DNA Lounge update

DNA Lounge update, wherein the upstairs beer tower is now fully operational.
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8 Responses:

  1. Ben Brockert says:

    Interesting stuff about the suppliers. The system is yours after it's installed? It's similar to things like paint displays in big box home improvement stores, they're all installed by the supplier, not the store.

    I'm surprised you have a cider on tap, a lot of places don't do that unless they're the 40 things on tap kind of establishment. I'm a fan.

  2. GreatEvil says:

    How do you clean lines that long? I've been told that lines can get funky if not tended to properly.

  3. captain18 says:

    I've noticed an uptick recently in companies who are willing to let a customer walk rather than making any sort of a concession or accommodation. I can't tell whether this is because they're making these decisions based on a strict ROI evaluation, a (possibly true) belief that the vast majority of customers only bluff about walking away from a deal, or whether it's as simple as the person you're dealing with at that company has simply stopped giving a shit.

    • nooj says:

      It's not so mysterious. People in Retention Departments have quotas and margins and limits on their generosity, just like salespeople. In a recession, they have less ability to offer freebies and credits. There is a restocking fee of 15%, and that is the margin they play with. (I have no idea what, if any, restocking jwz needed. Maybe instead of restocking they invited over the folk from Hubba Hubba Revue, put hoses on the Miller taps, and played 'beer capture the flag' or 'beer wrestling'.)

      Regarding your specific explanations:

      Strict ROI evaluations are done at the upper management / VP level, and would include few if any individual accounts. ROIs for individual accounts are someone thinking, "Do I want to deal with this?" and couldn't be called strict.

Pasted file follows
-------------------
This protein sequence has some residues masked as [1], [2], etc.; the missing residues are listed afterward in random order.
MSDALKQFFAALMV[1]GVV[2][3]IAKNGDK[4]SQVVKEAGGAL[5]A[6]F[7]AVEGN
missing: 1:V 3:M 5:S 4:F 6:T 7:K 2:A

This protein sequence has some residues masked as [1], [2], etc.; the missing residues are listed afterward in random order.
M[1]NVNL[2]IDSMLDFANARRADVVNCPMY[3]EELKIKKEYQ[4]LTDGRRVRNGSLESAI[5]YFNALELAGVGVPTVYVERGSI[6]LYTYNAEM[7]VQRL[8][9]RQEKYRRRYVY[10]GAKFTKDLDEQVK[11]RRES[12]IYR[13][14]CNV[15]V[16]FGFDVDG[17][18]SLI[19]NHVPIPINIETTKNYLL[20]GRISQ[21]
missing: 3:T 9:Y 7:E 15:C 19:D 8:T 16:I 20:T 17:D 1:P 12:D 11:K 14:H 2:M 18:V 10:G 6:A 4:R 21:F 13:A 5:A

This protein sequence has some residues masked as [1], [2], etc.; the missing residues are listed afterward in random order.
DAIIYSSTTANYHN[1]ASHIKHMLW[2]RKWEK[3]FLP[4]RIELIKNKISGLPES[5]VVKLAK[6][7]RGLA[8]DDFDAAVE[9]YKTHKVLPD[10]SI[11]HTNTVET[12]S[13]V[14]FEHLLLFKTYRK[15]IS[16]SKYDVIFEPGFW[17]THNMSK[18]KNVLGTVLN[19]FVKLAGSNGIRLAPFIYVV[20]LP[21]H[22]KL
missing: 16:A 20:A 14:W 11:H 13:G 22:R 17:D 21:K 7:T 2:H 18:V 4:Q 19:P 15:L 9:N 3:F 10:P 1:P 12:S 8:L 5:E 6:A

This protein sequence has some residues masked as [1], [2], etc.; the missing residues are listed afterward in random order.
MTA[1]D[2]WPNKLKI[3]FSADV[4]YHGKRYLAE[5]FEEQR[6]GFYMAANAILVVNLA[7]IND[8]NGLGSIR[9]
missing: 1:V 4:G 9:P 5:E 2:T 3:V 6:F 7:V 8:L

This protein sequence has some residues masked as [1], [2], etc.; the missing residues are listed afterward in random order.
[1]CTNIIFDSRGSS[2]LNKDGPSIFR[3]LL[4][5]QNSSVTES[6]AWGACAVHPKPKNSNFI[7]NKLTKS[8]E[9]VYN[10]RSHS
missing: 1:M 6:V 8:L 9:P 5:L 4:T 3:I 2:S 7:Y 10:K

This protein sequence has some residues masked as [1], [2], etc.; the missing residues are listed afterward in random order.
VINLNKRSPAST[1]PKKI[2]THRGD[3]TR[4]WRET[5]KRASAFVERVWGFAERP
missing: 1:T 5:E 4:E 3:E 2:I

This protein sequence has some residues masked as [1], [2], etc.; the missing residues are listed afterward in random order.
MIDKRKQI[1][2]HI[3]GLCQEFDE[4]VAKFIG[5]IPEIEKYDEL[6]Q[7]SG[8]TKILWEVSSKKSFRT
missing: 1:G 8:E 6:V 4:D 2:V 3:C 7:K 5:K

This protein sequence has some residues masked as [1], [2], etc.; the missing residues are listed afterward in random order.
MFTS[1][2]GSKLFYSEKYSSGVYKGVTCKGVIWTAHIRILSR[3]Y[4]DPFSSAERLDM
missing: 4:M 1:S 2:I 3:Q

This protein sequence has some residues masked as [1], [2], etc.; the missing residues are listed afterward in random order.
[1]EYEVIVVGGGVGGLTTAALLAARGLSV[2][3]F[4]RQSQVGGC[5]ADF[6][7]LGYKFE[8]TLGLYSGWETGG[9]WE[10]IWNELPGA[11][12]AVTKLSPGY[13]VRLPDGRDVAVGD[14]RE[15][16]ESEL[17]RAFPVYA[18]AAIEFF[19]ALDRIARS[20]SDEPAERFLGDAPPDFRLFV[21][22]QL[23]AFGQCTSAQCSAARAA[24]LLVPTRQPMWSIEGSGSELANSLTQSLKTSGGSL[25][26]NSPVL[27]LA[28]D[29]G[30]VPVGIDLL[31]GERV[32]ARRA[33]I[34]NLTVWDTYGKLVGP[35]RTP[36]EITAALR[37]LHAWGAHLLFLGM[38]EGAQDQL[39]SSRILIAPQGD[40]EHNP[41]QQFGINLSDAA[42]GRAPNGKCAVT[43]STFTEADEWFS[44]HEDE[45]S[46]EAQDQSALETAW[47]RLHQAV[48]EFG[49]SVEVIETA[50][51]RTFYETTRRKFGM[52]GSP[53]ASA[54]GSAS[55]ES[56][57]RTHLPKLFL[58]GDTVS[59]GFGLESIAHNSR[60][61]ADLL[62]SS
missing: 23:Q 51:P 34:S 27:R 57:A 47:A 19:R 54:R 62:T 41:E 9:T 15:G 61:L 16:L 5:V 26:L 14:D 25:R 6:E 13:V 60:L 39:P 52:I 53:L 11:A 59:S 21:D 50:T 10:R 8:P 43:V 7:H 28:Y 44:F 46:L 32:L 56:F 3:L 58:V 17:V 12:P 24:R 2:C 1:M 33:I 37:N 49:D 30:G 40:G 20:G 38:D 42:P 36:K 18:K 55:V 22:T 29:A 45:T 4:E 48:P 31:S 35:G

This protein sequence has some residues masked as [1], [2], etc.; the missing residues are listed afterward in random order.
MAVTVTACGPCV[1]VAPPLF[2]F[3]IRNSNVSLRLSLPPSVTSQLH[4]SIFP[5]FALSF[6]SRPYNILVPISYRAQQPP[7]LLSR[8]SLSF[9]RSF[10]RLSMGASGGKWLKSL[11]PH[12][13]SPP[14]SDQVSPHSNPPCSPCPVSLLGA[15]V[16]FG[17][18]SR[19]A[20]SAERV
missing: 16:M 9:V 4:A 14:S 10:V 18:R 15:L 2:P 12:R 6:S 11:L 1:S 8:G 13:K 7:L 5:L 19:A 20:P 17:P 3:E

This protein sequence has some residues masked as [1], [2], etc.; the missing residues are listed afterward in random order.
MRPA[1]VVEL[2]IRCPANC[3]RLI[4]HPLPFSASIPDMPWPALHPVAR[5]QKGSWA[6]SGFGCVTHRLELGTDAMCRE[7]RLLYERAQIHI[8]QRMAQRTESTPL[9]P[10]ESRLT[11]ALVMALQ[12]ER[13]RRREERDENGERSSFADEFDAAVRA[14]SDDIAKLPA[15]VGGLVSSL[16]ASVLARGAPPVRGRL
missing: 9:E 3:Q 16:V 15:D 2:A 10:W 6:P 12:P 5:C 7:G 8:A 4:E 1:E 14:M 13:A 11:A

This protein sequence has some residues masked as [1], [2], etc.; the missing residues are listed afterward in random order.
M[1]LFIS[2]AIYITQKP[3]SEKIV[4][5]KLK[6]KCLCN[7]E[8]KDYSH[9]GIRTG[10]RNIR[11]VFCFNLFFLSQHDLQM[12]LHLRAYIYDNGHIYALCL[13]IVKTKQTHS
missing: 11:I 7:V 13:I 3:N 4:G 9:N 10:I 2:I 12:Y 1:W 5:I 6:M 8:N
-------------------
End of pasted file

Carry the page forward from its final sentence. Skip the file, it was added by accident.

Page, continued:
The person you're dealing with at that company never gave a shit; they just wanted to make their margin and get that quarter's bonus. The ROI for that person is "Will this account help me get my bonus / keep my job?" The answer could be no for as simple a reason as, "I sent this up the chain saying we needed to do this, but my supervisor (who has a quota 10-100x larger) didn't have enough points of margin of his own to approve it."

      Back to the case in point:

      7up/DBI was looking at jwz as an existing customer who wanted them to spend a lot of money--potentially having to re-do all his lines--for a simple increase in purchase. Not to minimize his business expansion, but revenue from increases in purchase go into a different cell in the Excel spreadsheet from the 'new customer' cell, and the cell for 'costs incurred for increases in business' is supposed to be zero. Sure, businesses expand and that's good, and someone needs a beatin' for letting a big account walk; but it's a recession and everyone's margins are tightening, and consumer-side business doesn't have as much ability to spend money to make money.

      Coke/Matagreno had totally different incentives: jwz is a new customer, so there is (usually) more ability to offer incentives. Particularly for this product, new customers always have an up-front cost (so it's okay for that number in the spreadsheet to be big). So jwz's henchman called up Coke/Mantagrano and said, "Hey, do you want a really fucking big order? We have seven bars and with our construction schedule they're going to be live and running full blast the day you install them. As an added bonus"--and I'm sure there is an Excel cell for this--"you get to steal that business from 7up/DBI. Did I mention our credit is fantastic? Yeah, our credit is fantastic." Whoever answered the phone pissed himself with glee.

      • jwz says:

        Yup, pretty much that.

        • Andrew says:

          I'm not an accountant, but it makes me think that the former distributors do not take into account income lost from prior events when they analyse their financial performance. If they did, losing an account would be just as significant as a negative as gaining it would be as a positive, and thus one distributor would fight just as hard to keep their current accounts as another one would to acquire new ones. This explanation seems to say that there really is no tracking or reckoning for losing the account, aside from the initial face palm, and so in effect after the news wears off, they are picking money off the table and tossing it in the trash, going forward into the indeterminate future, without realizing it.

          Then again, maybe it's healthier both personally and professionally to move on after a screwup.